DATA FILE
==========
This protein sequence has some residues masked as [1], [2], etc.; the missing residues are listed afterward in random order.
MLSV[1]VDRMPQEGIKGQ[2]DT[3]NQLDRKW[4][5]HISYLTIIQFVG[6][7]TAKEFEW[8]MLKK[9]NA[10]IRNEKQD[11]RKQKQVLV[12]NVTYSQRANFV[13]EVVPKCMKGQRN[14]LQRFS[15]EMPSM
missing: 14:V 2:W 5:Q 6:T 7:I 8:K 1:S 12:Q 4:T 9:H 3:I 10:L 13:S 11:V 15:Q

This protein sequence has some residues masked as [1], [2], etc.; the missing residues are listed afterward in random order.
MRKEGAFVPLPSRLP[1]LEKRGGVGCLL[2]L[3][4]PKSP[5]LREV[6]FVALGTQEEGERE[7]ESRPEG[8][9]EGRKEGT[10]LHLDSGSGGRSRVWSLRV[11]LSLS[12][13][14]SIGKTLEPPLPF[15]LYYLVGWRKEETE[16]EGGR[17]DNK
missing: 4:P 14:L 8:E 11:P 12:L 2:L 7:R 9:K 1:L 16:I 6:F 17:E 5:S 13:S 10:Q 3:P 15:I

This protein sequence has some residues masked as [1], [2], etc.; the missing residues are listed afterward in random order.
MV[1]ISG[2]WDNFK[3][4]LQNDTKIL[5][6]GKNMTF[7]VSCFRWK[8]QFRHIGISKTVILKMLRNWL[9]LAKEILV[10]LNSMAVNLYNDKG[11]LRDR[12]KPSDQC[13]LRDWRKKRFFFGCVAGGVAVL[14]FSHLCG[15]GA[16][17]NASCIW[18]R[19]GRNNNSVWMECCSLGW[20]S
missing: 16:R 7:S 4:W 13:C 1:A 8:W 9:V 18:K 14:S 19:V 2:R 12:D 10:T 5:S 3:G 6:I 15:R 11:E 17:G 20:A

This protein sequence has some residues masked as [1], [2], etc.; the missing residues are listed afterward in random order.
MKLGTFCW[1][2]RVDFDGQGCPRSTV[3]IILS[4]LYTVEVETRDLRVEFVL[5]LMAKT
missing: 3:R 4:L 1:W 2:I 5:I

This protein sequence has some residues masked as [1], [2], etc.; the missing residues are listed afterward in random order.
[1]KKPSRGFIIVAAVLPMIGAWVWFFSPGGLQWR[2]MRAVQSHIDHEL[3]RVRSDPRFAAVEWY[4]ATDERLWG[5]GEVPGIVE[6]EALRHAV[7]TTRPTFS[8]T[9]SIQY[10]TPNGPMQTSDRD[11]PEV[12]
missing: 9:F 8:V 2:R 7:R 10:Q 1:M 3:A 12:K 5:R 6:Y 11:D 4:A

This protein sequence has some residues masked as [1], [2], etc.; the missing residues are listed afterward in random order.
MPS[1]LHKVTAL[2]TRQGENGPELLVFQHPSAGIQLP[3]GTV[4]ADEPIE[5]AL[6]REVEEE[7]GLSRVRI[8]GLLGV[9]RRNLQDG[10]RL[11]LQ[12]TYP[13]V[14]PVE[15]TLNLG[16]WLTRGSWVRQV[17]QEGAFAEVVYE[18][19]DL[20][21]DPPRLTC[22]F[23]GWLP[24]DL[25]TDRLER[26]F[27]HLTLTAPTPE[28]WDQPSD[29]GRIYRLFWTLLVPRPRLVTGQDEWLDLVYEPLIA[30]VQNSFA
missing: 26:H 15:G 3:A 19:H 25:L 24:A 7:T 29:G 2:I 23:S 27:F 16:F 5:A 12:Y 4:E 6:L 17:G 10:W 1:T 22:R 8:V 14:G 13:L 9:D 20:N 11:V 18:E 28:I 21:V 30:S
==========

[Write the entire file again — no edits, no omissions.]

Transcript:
This protein sequence has some residues masked as [1], [2], etc.; the missing residues are listed afterward in random order.
MLSV[1]VDRMPQEGIKGQ[2]DT[3]NQLDRKW[4][5]HISYLTIIQFVG[6][7]TAKEFEW[8]MLKK[9]NA[10]IRNEKQD[11]RKQKQVLV[12]NVTYSQRANFV[13]EVVPKCMKGQRN[14]LQRFS[15]EMPSM
missing: 14:V 2:W 5:Q 6:T 7:I 8:K 1:S 12:Q 4:T 9:H 3:I 10:L 13:S 11:V 15:Q

This protein sequence has some residues masked as [1], [2], etc.; the missing residues are listed afterward in random order.
MRKEGAFVPLPSRLP[1]LEKRGGVGCLL[2]L[3][4]PKSP[5]LREV[6]FVALGTQEEGERE[7]ESRPEG[8][9]EGRKEGT[10]LHLDSGSGGRSRVWSLRV[11]LSLS[12][13][14]SIGKTLEPPLPF[15]LYYLVGWRKEETE[16]EGGR[17]DNK
missing: 4:P 14:L 8:E 11:P 12:L 2:L 7:R 9:K 1:L 16:I 6:F 17:E 5:S 13:S 10:Q 3:P 15:I

This protein sequence has some residues masked as [1], [2], etc.; the missing residues are listed afterward in random order.
MV[1]ISG[2]WDNFK[3][4]LQNDTKIL[5][6]GKNMTF[7]VSCFRWK[8]QFRHIGISKTVILKMLRNWL[9]LAKEILV[10]LNSMAVNLYNDKG[11]LRDR[12]KPSDQC[13]LRDWRKKRFFFGCVAGGVAVL[14]FSHLCG[15]GA[16][17]NASCIW[18]R[19]GRNNNSVWMECCSLGW[20]S
missing: 16:R 7:S 4:W 13:C 1:A 8:W 9:V 18:K 14:S 19:V 2:R 12:D 10:T 5:S 3:G 6:I 15:R 11:E 17:G 20:A

This protein sequence has some residues masked as [1], [2], etc.; the missing residues are listed afterward in random order.
MKLGTFCW[1][2]RVDFDGQGCPRSTV[3]IILS[4]LYTVEVETRDLRVEFVL[5]LMAKT
missing: 3:R 4:L 1:W 2:I 5:I

This protein sequence has some residues masked as [1], [2], etc.; the missing residues are listed afterward in random order.
[1]KKPSRGFIIVAAVLPMIGAWVWFFSPGGLQWR[2]MRAVQSHIDHEL[3]RVRSDPRFAAVEWY[4]ATDERLWG[5]GEVPGIVE[6]EALRHAV[7]TTRPTFS[8]T[9]SIQY[10]TPNGPMQTSDRD[11]PEV[12]
missing: 9:F 8:V 2:R 7:R 10:Q 1:M 3:A 12:K 5:R 6:Y 11:D 4:A

This protein sequence has some residues masked as [1], [2], etc.; the missing residues are listed afterward in random order.
MPS[1]LHKVTAL[2]TRQGENGPELLVFQHPSAGIQLP[3]GTV[4]ADEPIE[5]AL[6]REVEEE[7]GLSRVRI[8]GLLGV[9]RRNLQDG[10]RL[11]LQ[12]TYP[13]V[14]PVE[15]TLNLG[16]WLTRGSWVRQV[17]QEGAFAEVVYE[18][19]DL[20][21]DPPRLTC[22]F[23]GWLP[24]DL[25]TDRLER[26]F[27]HLTLTAPTPE[28]WDQPSD[29]GRIYRLFWTLLVPRPRLVTGQDEWLDLVYEPLIA[30]VQNSFA
missing: 26:H 15:G 3:A 19:H 25:L 24:A 7:T 29:G 2:I 23:S 27:F 16:F 5:A 12:Y 4:E 6:L 17:G 10:W 1:T 22:R 8:V 14:G 13:L 9:D 20:N 11:V 18:E 28:I 21:V 30:S